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It is a tale of three chief ministers. As two former CMs joust over a Lok Sabha seat, the present CM of the state puts on the ‘dutiful son’ act. For Jharkhand Mukti Morcha’s Shibu Soren (70), visibly infirm and ailing, this is literally the end of a long and eventful journey. For his younger rival Babulal Marandi (Jharkhand Vikas Morcha-Prajatantrik), it is a dress rehearsal for assembly polls due later this year. And for Jharkhand CM Hemant Soren, son of Shibu, it is a matter of prestige as well as political survival. It’s an engrossing race worthy of a photofinish.
The last three weeks have seen Hemant camping at Dumka—the constituency where Shibu Soren and Babulal Marandi lock horns—while making quick forays to Ranchi to clear files. With his own government’s survival uncertain, Hemant is doing all he can to ensure Jharkhand’s first family does not lose the pocketborough. The JMM is not the mighty force it used to be, is contesting in alliance with the Congress, and in just four of Jharkhand’s 14 Lok Sabha seats. Losing Dumka could hasten the decline. While history favours Shibu Soren—he has won the seat six times—there is growing unease in party ranks.
Stephen Marandi, the former JMM second-in-command who left after Soren foisted his own son as the CM, is nostalgic. In those days, he says, anyone under the ‘bow and arrow’ JMM symbol was sure to win. “This time, the tir-dhanush is not going to rescue Guruji,” he claims. “The Santhals have realised that Soren came to Santhal Pargana not to improve their lot but to establish his dynasty.”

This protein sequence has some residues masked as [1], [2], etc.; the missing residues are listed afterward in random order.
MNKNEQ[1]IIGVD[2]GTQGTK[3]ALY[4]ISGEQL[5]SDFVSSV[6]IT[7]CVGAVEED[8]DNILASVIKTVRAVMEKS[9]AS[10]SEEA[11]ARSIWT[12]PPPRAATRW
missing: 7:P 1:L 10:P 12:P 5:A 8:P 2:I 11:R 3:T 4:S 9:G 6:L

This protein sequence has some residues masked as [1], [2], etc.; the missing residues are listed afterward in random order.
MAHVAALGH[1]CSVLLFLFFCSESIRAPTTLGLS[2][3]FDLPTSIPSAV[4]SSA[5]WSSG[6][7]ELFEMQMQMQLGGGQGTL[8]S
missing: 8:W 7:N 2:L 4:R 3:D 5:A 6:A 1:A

Shibu Soren faces three problems: an unpopular JMM government, flight of old-timers, and a Modi effect.
Three factors weigh against Shibu Soren. First, Hemant is running a highly unpopular government; secondly, old-timers like Hemlal Murmu and Simon Marandi are no longer with him. And finally, Narendra Modi, who has addressed a rally in Dumka. Old party members make no secret of their bitterness. “I can’t explain the humiliation I faced at Soren’s house,” says Simon. Their desertion might hurt him most in 2014.
However, JMM is making a last-ditch, emotional appeal in the hinterland, asking Santhals to make Guruji’s farewell a memorable one. Social activist Munni Hansda says that though Dumka has been under Soren’s control for long, it has remained backward. “Yahan ki janta bikegi, tabhi Shibu Soren jitega (If voters do not barter their votes, Soren will lose the election),” Munni asserts.
“It is futile to expect anything from Soren now. Woh to baithe-baithe so jaate (He dozes off frequently). We need a dynamic man,” says Navin Singh, a teacher in Sido-Kanhu Murmu University. “He began by fighting moneylenders, but has himself become one,” he sneers.
JMM general secretary Supriyo Bhattacharya counters the barbs. “We have changed the face of Dumka in the last five years: roads, power supply and hospitals have improved. Guruji’s health is also not a problem.... He either meets people at his residence or visits villages,” he asserts.
“Soren is known as Dishom Guru (Guru of the world) among tribals. He has achieved this due to his abolition of the ‘mahajani’ or money-lending system,” says JMM leader Subhash Singh. “During the 2009 polls too, Guruji was sick. He didn’t campaign at all, but was victorious. It doesn’t matter who his rival is.”
Interestingly, Babulal doesn’t boast about his chances. “I had defeated Soren and his wife in 1998 and 1999 on the development issue. This time again, I am going to people with the issue,” he says.
Many see the battle of the regional satraps as a watershed. An old JMM hand sums it up: “Dumka will be witness to a change in disha (direction) and dasha (condition) of Jharkhand politics. If Soren loses, it will be the beginning of the end of JMM. And if Marandi loses, it will demoralise the JVM and question its claim of a resurgent, regional force.”
Suman Shrivastava is a former bureau chief of The Telegraph in Ranchi